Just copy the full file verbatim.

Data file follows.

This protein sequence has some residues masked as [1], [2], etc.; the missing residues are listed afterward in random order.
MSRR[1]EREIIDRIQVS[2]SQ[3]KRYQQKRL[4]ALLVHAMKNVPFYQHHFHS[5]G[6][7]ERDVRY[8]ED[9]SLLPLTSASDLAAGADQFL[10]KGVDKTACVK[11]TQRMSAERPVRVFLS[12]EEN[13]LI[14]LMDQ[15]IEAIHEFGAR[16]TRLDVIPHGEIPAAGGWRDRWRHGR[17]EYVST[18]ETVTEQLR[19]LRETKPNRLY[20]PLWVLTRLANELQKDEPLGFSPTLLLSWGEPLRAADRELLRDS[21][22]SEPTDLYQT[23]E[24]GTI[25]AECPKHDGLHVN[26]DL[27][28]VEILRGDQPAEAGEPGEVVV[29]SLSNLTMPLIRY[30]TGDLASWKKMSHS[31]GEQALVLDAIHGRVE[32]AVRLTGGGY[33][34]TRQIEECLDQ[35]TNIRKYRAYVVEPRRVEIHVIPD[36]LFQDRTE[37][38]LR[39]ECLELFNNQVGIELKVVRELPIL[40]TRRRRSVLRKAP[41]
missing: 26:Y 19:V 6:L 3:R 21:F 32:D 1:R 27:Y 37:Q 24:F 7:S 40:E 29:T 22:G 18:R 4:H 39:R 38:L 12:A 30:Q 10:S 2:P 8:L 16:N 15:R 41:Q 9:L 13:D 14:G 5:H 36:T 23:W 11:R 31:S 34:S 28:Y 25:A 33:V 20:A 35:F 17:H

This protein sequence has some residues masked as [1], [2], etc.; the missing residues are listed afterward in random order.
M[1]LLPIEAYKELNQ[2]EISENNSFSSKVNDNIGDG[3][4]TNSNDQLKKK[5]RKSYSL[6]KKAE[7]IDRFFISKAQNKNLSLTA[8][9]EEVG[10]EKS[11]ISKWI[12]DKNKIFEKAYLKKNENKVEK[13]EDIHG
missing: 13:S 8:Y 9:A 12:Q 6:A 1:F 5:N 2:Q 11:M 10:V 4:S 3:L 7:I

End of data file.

This protein sequence has some residues masked as [1], [2], etc.; the missing residues are listed afterward in random order.
MSRR[1]EREIIDRIQVS[2]SQ[3]KRYQQKRL[4]ALLVHAMKNVPFYQHHFHS[5]G[6][7]ERDVRY[8]ED[9]SLLPLTSASDLAAGADQFL[10]KGVDKTACVK[11]TQRMSAERPVRVFLS[12]EEN[13]LI[14]LMDQ[15]IEAIHEFGAR[16]TRLDVIPHGEIPAAGGWRDRWRHGR[17]EYVST[18]ETVTEQLR[19]LRETKPNRLY[20]PLWVLTRLANELQKDEPLGFSPTLLLSWGEPLRAADRELLRDS[21][22]SEPTDLYQT[23]E[24]GTI[25]AECPKHDGLHVN[26]DL[27][28]VEILRGDQPAEAGEPGEVVV[29]SLSNLTMPLIRY[30]TGDLASWKKMSHS[31]GEQALVLDAIHGRVE[32]AVRLTGGGY[33][34]TRQIEECLDQ[35]TNIRKYRAYVVEPRRVEIHVIPD[36]LFQDRTE[37][38]LR[39]ECLELFNNQVGIELKVVRELPIL[40]TRRRRSVLRKAP[41]
missing: 26:Y 19:V 6:L 3:R 21:F 32:D 1:R 27:Y 37:Q 24:F 7:S 40:E 29:T 22:G 18:R 4:H 39:R 38:L 12:A 30:Q 10:S 2:P 8:L 16:N 15:R 41:Q 9:L 13:D 14:G 5:H 36:T 23:W 11:R 31:S 34:S 28:Y 25:A 33:V 20:A 35:F 17:H

This protein sequence has some residues masked as [1], [2], etc.; the missing residues are listed afterward in random order.
M[1]LLPIEAYKELNQ[2]EISENNSFSSKVNDNIGDG[3][4]TNSNDQLKKK[5]RKSYSL[6]KKAE[7]IDRFFISKAQNKNLSLTA[8][9]EEVG[10]EKS[11]ISKWI[12]DKNKIFEKAYLKKNENKVEK[13]EDIHG
missing: 13:S 8:Y 9:A 12:Q 6:A 1:F 5:N 2:Q 11:M 10:V 4:S 3:L 7:I